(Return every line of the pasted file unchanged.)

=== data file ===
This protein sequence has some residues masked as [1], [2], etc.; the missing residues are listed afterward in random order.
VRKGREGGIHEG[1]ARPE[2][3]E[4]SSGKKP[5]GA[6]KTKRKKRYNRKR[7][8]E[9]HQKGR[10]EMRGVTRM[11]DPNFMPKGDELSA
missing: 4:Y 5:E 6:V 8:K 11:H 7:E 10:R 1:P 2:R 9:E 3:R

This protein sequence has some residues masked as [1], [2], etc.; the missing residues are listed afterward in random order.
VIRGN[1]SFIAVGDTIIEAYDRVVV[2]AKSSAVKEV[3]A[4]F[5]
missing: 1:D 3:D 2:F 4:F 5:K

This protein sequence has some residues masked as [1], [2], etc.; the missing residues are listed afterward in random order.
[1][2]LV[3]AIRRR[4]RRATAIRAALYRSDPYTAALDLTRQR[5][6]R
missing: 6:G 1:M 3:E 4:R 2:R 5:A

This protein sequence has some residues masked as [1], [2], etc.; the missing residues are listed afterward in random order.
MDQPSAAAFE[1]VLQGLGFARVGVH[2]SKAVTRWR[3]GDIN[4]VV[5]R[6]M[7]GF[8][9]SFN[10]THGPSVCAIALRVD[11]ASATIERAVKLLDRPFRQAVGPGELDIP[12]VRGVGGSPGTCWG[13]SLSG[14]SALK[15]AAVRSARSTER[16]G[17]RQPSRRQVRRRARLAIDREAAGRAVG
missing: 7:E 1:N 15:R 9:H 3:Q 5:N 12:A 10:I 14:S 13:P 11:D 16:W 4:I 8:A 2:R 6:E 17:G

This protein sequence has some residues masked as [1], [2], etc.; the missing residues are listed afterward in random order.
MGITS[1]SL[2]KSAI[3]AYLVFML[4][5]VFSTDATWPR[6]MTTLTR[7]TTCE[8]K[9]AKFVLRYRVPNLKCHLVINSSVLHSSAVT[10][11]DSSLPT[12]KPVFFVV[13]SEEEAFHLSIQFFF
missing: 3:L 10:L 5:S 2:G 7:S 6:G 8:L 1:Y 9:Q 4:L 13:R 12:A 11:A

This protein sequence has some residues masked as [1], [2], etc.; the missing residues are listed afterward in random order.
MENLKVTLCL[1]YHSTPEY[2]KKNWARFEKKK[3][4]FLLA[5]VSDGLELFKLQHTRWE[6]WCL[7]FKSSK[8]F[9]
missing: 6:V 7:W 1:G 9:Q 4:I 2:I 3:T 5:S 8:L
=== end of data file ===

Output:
This protein sequence has some residues masked as [1], [2], etc.; the missing residues are listed afterward in random order.
VRKGREGGIHEG[1]ARPE[2][3]E[4]SSGKKP[5]GA[6]KTKRKKRYNRKR[7][8]E[9]HQKGR[10]EMRGVTRM[11]DPNFMPKGDELSA
missing: 4:Y 5:E 6:V 8:K 11:H 7:E 10:R 1:P 2:R 9:E 3:R

This protein sequence has some residues masked as [1], [2], etc.; the missing residues are listed afterward in random order.
VIRGN[1]SFIAVGDTIIEAYDRVVV[2]AKSSAVKEV[3]A[4]F[5]
missing: 1:D 3:D 2:F 4:F 5:K

This protein sequence has some residues masked as [1], [2], etc.; the missing residues are listed afterward in random order.
[1][2]LV[3]AIRRR[4]RRATAIRAALYRSDPYTAALDLTRQR[5][6]R
missing: 6:G 1:M 3:E 4:R 2:R 5:A

This protein sequence has some residues masked as [1], [2], etc.; the missing residues are listed afterward in random order.
MDQPSAAAFE[1]VLQGLGFARVGVH[2]SKAVTRWR[3]GDIN[4]VV[5]R[6]M[7]GF[8][9]SFN[10]THGPSVCAIALRVD[11]ASATIERAVKLLDRPFRQAVGPGELDIP[12]VRGVGGSPGTCWG[13]SLSG[14]SALK[15]AAVRSARSTER[16]G[17]RQPSRRQVRRRARLAIDREAAGRAVG
missing: 7:E 1:N 15:R 9:H 3:Q 5:N 12:A 10:I 14:S 13:P 11:D 16:W 4:I 8:A 2:R 6:E 17:G

This protein sequence has some residues masked as [1], [2], etc.; the missing residues are listed afterward in random order.
MGITS[1]SL[2]KSAI[3]AYLVFML[4][5]VFSTDATWPR[6]MTTLTR[7]TTCE[8]K[9]AKFVLRYRVPNLKCHLVINSSVLHSSAVT[10][11]DSSLPT[12]KPVFFVV[13]SEEEAFHLSIQFFF
missing: 3:L 10:L 5:S 2:G 7:S 6:G 8:L 1:Y 9:Q 4:L 13:R 12:A 11:A

This protein sequence has some residues masked as [1], [2], etc.; the missing residues are listed afterward in random order.
MENLKVTLCL[1]YHSTPEY[2]KKNWARFEKKK[3][4]FLLA[5]VSDGLELFKLQHTRWE[6]WCL[7]FKSSK[8]F[9]
missing: 6:V 7:W 1:G 9:Q 4:I 2:I 3:T 5:S 8:L